She ordered most of the food put into black garbage bags, bundled them on the grass and, in a move that stunned the gathered group, doused the pile with bleach.
Allen Andrews, who has been living on the streets for the past year, said he watched silently as the bleach was poured, thinking back to when he had a home. He remembered how he had sometimes poured bleach on trash he put out for collection, to deter rodents from getting into it.
“They treat us like animals,” Mr. Andrews, 46, said.
(p. C6) It is an old, old story. A wealthy man comes to town, promising change and a brighter future. He’s the expert. He knows best. Inevitably, it doesn’t exactly work out that way.
Stephanie Hanes, an American correspondent for the Christian Science Monitor, spent three years watching one particular version of that fairy tale unfold in central Mozambique.
The wealthy man was Greg Carr. An Idahoan, Mr. Carr had made millions first by selling voice-mail systems and then by running Prodigy, an early internet service provider. At age 40, he turned to philanthropy . . .
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In “White Man’s Game,” Ms. Hanes outlines, in a nonpolemical way, the long history of Western involvement in Africa’s wilderness.
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Turning to the present day, Ms. Hanes takes World Wildlife Fund, Nature Conservancy and other Western groups–known as Big Green–to task for their conservation colonialism.
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She . . . points out that they are a bit cynical. “The conservation industry mirrors the humanitarian assistance industry,” she writes, “with alarmist pledge drives, heart-stirring photos and admonitions to ‘act now!’–all to be repeated for the next grant cycle.”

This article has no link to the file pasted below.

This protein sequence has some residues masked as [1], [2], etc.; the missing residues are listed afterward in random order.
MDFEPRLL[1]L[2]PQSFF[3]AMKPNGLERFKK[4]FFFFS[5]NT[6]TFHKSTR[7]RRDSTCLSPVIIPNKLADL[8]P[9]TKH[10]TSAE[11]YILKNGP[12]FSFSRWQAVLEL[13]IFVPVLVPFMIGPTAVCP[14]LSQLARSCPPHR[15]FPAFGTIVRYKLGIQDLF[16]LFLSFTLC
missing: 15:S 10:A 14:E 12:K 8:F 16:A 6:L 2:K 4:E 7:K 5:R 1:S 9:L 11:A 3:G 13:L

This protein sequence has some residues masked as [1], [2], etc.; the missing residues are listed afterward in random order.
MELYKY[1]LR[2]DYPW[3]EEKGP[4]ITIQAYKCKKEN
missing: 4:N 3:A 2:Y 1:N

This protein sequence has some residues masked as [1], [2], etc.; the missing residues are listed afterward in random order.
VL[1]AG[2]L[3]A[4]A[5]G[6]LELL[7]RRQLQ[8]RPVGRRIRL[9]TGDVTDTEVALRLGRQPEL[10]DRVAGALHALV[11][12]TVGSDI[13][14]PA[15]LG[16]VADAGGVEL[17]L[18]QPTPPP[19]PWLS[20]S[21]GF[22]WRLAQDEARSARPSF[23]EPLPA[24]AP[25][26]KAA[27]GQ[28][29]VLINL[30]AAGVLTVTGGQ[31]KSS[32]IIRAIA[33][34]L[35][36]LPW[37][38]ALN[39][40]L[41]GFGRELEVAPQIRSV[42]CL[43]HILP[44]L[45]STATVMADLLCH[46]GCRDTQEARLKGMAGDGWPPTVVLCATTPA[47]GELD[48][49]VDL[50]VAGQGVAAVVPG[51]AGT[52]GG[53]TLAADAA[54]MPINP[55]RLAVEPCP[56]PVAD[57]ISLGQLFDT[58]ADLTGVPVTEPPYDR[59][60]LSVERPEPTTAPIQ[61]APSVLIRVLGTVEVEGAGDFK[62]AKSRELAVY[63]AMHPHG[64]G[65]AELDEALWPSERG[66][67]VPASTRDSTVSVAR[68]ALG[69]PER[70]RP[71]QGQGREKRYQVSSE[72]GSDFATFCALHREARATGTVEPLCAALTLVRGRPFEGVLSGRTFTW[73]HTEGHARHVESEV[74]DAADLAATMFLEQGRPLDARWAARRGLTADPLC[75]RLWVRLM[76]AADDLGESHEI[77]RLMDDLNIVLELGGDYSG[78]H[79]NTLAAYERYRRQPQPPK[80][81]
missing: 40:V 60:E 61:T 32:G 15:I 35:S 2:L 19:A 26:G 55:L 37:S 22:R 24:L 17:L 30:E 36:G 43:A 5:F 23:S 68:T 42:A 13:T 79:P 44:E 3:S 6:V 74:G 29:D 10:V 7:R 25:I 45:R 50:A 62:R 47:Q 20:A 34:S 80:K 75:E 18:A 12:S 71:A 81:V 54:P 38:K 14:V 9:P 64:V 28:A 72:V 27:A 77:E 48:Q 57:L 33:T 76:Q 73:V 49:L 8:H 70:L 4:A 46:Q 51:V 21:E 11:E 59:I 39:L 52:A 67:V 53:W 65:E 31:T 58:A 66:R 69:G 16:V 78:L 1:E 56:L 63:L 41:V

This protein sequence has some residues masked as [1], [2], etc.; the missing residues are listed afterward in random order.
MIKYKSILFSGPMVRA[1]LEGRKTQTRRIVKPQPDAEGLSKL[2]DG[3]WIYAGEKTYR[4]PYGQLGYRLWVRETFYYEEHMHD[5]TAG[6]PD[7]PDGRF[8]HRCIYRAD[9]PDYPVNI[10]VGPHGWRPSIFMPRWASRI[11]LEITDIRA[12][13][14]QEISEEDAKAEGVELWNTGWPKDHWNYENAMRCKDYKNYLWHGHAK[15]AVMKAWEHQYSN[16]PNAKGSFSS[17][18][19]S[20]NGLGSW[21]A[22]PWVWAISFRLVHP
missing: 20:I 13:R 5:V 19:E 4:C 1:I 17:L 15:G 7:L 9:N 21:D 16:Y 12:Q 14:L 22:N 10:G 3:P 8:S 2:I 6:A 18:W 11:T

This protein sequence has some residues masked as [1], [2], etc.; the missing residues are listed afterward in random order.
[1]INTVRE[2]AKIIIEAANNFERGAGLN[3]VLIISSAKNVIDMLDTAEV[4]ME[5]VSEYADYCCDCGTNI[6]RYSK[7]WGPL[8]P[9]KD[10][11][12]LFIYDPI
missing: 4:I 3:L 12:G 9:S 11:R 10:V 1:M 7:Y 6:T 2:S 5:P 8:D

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It is clear from Ms. Hanes’s account that a complex interplay of social, political and economic matters affected Gorongosa, not just one man’s ambition. The imported elephants inevitably roamed outside the park and into nearby towns, damaging crops and perhaps killing a villager. Mr. Carr’s tree planting, a laudable goal on the surface, was seen negatively by the people there because, culturally, tree planting was a way of marking one’s territory. When visiting a prominent local leader, Mr. Carr arrived in a red helicopter, oblivious to the fact that, in Gorongosi culture, red is the color of violence. For locals, Mr. Carr was the latest in a long line of outsiders invading their land. He destabilized rather than restored.
In the West, Mr. Carr’s work catalyzed praise: a glossy piece on Gorongosa in National Geographic by the noted biologist E.O. Wilson, a profile in the New Yorker. But the reality on the ground was different. Few tourists came to Gorongosa, and a flare-up of civil-war tensions led to violence. Overall the 150,000 Mozambicans who lived in the district, according to Ms. Hanes, saw little measurable improvement in their lives. Park staff even tortured suspected poachers.
In the most powerful scene in the book Ms. Hanes observes Mr. Carr and his associates staring at a map of Mozambique and contemplating expanding the park borders to incorporate a vast swath of land so that animals could migrate again. They wanted to rewild central Mozambique. It was just another example of the “generations of white man standing around maps,” observes Ms. Hanes. They never mentioned the millions of people who lived in those lands.
(p. A19) In the early 20th century, Milton Hershey transformed chocolate from a luxury good to a working-class staple. It made him a fortune, which he used to establish Hershey, Pa.–a model company town 100 miles west of Philadelphia and the self-proclaimed “sweetest place on earth.” He also established an orphanage, the Milton Hershey School, to provide housing and education primarily for children from the area.
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Other early-20th-century philanthropists, such as Andrew Carnegie and John D. Rockefeller, left behind massive general-purpose foundations that underwrote experiments in medicine, science and higher education, Mr. Kurie observes, while Hershey “gave us chocolate candy and a single residential school in south-central Pennsylvania that remains little known outside the region.”